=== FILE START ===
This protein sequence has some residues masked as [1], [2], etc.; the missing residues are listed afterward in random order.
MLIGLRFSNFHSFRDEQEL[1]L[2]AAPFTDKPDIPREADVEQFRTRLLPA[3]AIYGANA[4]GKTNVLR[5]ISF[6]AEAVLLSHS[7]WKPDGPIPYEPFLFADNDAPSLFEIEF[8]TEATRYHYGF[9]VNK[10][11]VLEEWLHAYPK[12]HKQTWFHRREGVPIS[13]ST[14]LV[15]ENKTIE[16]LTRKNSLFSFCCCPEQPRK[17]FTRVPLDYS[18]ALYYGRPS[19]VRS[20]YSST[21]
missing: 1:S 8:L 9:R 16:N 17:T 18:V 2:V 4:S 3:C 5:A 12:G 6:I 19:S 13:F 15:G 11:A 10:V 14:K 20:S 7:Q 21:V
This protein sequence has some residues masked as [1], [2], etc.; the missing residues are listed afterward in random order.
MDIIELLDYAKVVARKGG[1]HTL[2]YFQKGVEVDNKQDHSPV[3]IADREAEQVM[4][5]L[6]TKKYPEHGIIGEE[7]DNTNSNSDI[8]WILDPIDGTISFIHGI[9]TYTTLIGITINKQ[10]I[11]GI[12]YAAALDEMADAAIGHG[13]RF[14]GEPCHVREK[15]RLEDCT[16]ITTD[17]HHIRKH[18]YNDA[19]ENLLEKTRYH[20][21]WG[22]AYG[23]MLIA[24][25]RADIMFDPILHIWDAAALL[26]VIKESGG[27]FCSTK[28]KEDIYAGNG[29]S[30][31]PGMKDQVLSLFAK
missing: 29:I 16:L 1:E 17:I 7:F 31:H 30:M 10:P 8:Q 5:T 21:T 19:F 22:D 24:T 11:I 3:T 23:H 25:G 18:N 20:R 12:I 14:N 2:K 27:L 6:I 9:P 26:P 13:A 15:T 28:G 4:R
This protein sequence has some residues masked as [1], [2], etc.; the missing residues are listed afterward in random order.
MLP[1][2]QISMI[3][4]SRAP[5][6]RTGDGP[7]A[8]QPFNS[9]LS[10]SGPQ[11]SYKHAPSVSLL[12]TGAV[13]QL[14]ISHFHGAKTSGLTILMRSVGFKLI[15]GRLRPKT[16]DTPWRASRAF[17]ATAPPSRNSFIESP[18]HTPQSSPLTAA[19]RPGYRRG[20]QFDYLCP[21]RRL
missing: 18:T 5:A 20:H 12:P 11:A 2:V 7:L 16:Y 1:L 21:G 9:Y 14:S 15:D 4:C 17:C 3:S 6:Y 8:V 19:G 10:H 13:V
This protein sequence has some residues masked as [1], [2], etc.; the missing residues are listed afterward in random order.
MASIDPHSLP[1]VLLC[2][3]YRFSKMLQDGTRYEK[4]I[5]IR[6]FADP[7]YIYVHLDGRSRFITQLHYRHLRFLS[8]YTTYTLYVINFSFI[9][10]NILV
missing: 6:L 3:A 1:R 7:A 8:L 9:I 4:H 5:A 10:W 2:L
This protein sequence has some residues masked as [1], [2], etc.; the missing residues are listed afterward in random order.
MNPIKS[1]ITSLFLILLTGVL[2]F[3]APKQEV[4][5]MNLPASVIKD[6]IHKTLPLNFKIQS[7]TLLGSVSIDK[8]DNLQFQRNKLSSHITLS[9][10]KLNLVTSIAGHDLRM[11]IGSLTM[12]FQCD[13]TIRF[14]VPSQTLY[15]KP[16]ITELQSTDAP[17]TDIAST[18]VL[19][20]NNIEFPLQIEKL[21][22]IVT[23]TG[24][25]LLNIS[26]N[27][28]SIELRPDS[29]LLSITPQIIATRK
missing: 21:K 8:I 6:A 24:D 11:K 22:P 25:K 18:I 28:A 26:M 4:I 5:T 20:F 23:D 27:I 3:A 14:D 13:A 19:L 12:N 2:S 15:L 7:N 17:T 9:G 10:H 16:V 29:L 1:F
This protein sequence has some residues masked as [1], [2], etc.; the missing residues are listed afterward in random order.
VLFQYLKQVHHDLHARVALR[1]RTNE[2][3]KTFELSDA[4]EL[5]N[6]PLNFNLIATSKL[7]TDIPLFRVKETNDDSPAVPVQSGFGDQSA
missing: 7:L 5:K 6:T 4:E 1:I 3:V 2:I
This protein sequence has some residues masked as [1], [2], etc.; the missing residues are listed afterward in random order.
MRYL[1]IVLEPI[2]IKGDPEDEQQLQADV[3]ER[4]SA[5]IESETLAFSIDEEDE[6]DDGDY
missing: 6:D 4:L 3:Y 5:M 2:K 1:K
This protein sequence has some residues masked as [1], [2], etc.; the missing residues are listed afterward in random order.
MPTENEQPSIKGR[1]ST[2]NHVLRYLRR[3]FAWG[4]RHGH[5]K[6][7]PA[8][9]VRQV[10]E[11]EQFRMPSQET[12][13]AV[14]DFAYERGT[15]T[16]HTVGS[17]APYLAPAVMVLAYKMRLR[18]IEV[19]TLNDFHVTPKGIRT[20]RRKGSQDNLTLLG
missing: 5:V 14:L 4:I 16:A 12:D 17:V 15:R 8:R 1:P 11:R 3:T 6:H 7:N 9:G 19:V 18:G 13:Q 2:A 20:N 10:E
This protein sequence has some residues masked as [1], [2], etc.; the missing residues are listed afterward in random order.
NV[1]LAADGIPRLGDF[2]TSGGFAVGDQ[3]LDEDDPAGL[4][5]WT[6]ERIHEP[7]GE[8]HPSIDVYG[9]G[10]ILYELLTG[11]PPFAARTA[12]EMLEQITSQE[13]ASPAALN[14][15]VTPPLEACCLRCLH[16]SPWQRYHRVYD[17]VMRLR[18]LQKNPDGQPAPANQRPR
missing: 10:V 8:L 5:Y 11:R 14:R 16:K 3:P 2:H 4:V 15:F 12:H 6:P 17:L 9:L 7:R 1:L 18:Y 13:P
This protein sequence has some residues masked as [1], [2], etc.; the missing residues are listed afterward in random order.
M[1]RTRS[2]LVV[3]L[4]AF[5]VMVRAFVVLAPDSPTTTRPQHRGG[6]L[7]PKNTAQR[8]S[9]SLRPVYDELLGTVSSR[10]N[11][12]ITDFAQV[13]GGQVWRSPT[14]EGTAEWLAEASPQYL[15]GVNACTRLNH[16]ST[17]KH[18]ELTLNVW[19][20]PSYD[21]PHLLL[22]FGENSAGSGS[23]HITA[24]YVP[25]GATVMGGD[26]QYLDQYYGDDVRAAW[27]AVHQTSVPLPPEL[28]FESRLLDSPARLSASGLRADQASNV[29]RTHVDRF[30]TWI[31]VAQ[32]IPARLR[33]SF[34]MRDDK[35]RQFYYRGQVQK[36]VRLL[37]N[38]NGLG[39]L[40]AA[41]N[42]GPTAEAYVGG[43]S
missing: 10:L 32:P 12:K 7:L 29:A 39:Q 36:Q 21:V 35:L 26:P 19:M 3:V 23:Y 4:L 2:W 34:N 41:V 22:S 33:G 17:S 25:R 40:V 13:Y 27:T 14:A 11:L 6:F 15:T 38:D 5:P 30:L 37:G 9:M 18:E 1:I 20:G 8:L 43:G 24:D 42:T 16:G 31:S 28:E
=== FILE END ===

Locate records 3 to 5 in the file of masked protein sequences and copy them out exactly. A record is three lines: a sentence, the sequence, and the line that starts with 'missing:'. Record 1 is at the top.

This protein sequence has some residues masked as [1], [2], etc.; the missing residues are listed afterward in random order.
MLP[1][2]QISMI[3][4]SRAP[5][6]RTGDGP[7]A[8]QPFNS[9]LS[10]SGPQ[11]SYKHAPSVSLL[12]TGAV[13]QL[14]ISHFHGAKTSGLTILMRSVGFKLI[15]GRLRPKT[16]DTPWRASRAF[17]ATAPPSRNSFIESP[18]HTPQSSPLTAA[19]RPGYRRG[20]QFDYLCP[21]RRL
missing: 18:T 5:A 20:H 12:P 11:A 2:V 7:L 16:Y 1:L 21:G 9:Y 14:S 15:D 4:C 17:C 3:S 6:Y 8:V 19:G 10:H 13:V
This protein sequence has some residues masked as [1], [2], etc.; the missing residues are listed afterward in random order.
MASIDPHSLP[1]VLLC[2][3]YRFSKMLQDGTRYEK[4]I[5]IR[6]FADP[7]YIYVHLDGRSRFITQLHYRHLRFLS[8]YTTYTLYVINFSFI[9][10]NILV
missing: 6:L 3:A 1:R 7:A 8:L 9:I 4:H 5:A 10:W 2:L
This protein sequence has some residues masked as [1], [2], etc.; the missing residues are listed afterward in random order.
MNPIKS[1]ITSLFLILLTGVL[2]F[3]APKQEV[4][5]MNLPASVIKD[6]IHKTLPLNFKIQS[7]TLLGSVSIDK[8]DNLQFQRNKLSSHITLS[9][10]KLNLVTSIAGHDLRM[11]IGSLTM[12]FQCD[13]TIRF[14]VPSQTLY[15]KP[16]ITELQSTDAP[17]TDIAST[18]VL[19][20]NNIEFPLQIEKL[21][22]IVT[23]TG[24][25]LLNIS[26]N[27][28]SIELRPDS[29]LLSITPQIIATRK
missing: 21:K 8:I 6:A 24:D 11:K 22:P 25:K 18:I 28:A 26:M 4:I 5:T 20:F 23:D 27:I 3:A 14:D 13:A 19:L 12:N 2:S 15:L 7:N 17:T 9:G 10:H 16:V 29:L 1:F